Foodservice Equipment Reports Fortnightly
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Welcome to FER Fortnightly Online Newsletter
March 7, 2006








Economic Report:
Sponsored by:
FER's Customer Choice Dealer Awards
NRA Performance Index, Capital Expenditures Rise
Early Retail Sales Soft In February; Consumer Confidence Edgy
Consumers Fret Interest Rates, Job Prospects
Blue Chip International Forecasts Trend Higher

Industry Report:
Sponsored by:
Server Products

Consultants' Summit Slated For April
Industry Mourns Fisher Mfg. Co. Chairman
Technical Center For Excellence Closer To Launch
MAFSI, FCSI, CFESA Debut Startup & Demo Packet
Singapore Show Coming Soon



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In This Section:
Kansas Mulls Dumping Equipment Tax
Cameras May Be On Menu For Chicago Restaurants
Maine Businesses Get Gripe Forum
Nantucket The Latest To Consider Banning Chains

This issue's Economic ReportSponsor: FER's Customer Choice Dealer Awards |  Industry ReportSponsor: Server Products

Regulatory Report Sponsored by Hotelex Shanghai, April 4-7, 2006

Kansas Mulls Dumping Equipment Tax
Soon you might get a tax break—if you buy new equipment. The Kansas House approved a bill in February that would eliminate property tax on equipment and machinery used by businesses. If approved by the Senate, under the bill you won't have to pay property tax on any equipment you purchase or lease after June 30. Existing equipment will still be subject to taxes until you replace it.

Opponents of the bill expressed concern that it would cause local budget shortfalls. The House-approved version, however, has a mechanism to reimburse local governments up to $177 million through 2013 to make up for lost tax revenue.

The tax incentive will be positive for the state's overall business climate and economy, according to the secretary of revenue.

 

Section sponsored by Hotelex Shanghai, April 4-7, 2006

Cameras May Be On Menu For Chicago Restaurants
Smile—yous guys are on duh crime camera, over by dere.

That could soon be the story in Chicago restaurants if city politicians get their way. A recently proposed ordinance would require city businesses that operate more than 12 hours a day to install security cameras in stores and parking lots to deter crime.

The proposal has the support of Mayor Richard Daley and some city aldermen.

Alderman Ray Suarez, one of the measure's sponsors, said it is about increasing public safety.

Others call it an imposition on a business community burdened by regulation. Alderman Joe Moore said he wanted more statistical evidence of success before he would vote for it.

The plan is opposed by the Chicagoland Chamber of Commerce, Chicagoland Apartment Association and the Illinois Restaurant Association.

"This is another unfunded government mandate that falls on the business owners' shoulders," said IRA Pres. Colleen McShane."And most restaurants have voluntarily installed or are installing security systems already."

"Restaurants operate on an average 3% to 5% profit margin," McShane added. "Where are these establishments going to come up with the thousands of dollars needed to install and maintain the systems?"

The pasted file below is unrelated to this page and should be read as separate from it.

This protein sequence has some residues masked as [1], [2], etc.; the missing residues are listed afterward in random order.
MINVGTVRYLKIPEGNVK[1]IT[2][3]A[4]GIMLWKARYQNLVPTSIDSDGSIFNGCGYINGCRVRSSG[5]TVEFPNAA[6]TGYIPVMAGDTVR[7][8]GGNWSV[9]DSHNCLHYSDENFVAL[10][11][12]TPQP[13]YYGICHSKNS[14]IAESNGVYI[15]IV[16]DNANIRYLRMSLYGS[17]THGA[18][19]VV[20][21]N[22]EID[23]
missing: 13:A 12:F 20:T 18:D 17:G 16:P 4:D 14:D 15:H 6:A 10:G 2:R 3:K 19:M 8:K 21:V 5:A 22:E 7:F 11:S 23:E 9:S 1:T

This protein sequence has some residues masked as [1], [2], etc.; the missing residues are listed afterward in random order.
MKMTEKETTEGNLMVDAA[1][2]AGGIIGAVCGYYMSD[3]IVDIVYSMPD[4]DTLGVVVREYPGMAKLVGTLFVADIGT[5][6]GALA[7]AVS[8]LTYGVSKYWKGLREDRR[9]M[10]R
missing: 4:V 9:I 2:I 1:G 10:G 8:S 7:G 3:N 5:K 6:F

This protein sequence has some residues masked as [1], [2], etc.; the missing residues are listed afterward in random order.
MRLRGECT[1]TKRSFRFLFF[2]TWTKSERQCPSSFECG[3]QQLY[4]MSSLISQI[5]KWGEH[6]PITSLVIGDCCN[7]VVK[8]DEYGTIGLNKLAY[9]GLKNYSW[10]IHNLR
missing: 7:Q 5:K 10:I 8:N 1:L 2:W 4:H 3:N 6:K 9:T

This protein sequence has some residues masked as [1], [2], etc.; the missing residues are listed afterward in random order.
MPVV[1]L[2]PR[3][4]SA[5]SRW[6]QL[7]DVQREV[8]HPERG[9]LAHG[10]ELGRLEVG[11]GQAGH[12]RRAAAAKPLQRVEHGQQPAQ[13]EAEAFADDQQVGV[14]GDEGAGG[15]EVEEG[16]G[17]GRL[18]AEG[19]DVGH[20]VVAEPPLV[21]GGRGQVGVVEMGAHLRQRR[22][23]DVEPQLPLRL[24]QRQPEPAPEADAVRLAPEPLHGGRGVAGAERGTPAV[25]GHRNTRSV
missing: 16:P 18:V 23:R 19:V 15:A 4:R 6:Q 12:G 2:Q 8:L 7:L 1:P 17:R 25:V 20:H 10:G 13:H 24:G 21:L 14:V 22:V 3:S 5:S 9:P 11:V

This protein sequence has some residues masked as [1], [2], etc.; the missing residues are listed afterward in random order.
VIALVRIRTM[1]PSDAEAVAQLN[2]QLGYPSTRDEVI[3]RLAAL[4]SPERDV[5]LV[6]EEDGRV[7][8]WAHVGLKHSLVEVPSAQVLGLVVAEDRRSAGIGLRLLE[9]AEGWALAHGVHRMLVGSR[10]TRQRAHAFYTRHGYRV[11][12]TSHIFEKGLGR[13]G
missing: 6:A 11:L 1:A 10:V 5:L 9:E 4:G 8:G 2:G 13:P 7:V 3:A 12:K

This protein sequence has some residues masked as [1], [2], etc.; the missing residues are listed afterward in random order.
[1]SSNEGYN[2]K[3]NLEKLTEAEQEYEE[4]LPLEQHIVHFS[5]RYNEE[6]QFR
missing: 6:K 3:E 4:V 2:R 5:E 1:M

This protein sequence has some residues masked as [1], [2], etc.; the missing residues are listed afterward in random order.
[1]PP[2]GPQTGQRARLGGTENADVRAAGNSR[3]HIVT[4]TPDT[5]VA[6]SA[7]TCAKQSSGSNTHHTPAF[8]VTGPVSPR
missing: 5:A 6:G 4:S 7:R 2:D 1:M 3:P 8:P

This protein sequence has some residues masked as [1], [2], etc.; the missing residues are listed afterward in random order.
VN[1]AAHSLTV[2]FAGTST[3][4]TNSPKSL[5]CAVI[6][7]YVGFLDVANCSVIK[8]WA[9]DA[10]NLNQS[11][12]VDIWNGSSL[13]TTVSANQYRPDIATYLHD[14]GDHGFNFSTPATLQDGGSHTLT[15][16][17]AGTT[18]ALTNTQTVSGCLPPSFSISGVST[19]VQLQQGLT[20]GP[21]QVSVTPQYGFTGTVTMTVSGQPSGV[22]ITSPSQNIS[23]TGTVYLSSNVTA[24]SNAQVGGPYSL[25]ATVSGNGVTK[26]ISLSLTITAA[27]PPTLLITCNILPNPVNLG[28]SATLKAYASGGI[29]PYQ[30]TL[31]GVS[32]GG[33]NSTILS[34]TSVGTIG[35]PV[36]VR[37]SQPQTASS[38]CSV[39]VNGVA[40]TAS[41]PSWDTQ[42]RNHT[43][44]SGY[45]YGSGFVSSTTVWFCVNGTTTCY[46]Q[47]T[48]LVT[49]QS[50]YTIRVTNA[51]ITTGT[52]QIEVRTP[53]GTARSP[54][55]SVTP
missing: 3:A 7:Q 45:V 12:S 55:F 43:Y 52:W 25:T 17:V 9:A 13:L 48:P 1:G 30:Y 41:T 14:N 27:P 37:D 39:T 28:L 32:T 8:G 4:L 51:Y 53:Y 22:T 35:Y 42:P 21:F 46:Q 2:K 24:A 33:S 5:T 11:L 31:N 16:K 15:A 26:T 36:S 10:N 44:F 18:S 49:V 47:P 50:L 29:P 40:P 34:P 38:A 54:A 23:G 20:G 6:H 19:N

Section sponsored by Hotelex Shanghai, April 4-7, 2006

Maine Businesses Get Gripe Forum
Ever wish your state representative would come to you for advice? Or to listen to your concerns about regulations? Legislators in Maine are doing just that. Maine's Regulatory Fairness Board, created in 2001, finally got off the ground this month, and is holding forums around the state where business people can air their grievances.

The seven-member board comprises business owners, a retired naval shipyard commander, and the legislator who proposed the idea. It will make the rounds three times a year to get input on everything from how to dispose of wastewater to what licenses are needed to open a restaurant.

Lynn Bromley (D-Cumberland County), the senate chairman of the Business, Research and Economic Development Committee, indicated she thinks the plan is a good one, noting she knew of one restaurant that was cited for letting an underage worker use dangerous equipment. "It was a blender," she told Statehouse News Service.

Legislators hope the forums will help them enact better regulations and clarify those that exist for businesses.


Section sponsored by Hotelex Shanghai, April 4-7, 2006

Nantucket The Latest To Consider Banning Chains
An independent bookstore owner in Nantucket, Mass., has proposed a ban on chains on the island. The zoning change, if approved, would ban retailers with more than 14 stores that have "standardized menus, trademarks, uniforms or other homogeneous décor." It wouldn't apply to grocery stores, banks, gas stations or some other service providers.

The business entity that instigated the proposal wasn't from a restaurant, surprisingly. The proposal was on behalf of a Ralph Lauren store. The company paid $6.5 million in 2004 for a building on Main Street and opened last year. The town already has tough zoning laws that require approval on exterior changes on any property on the island, including color. The Ralph Lauren store is an approved "Essex Green."

The proposed ban has to be approved by two-thirds of voters at an April town meeting. If passed, the ban will exempt Ralph Lauren.



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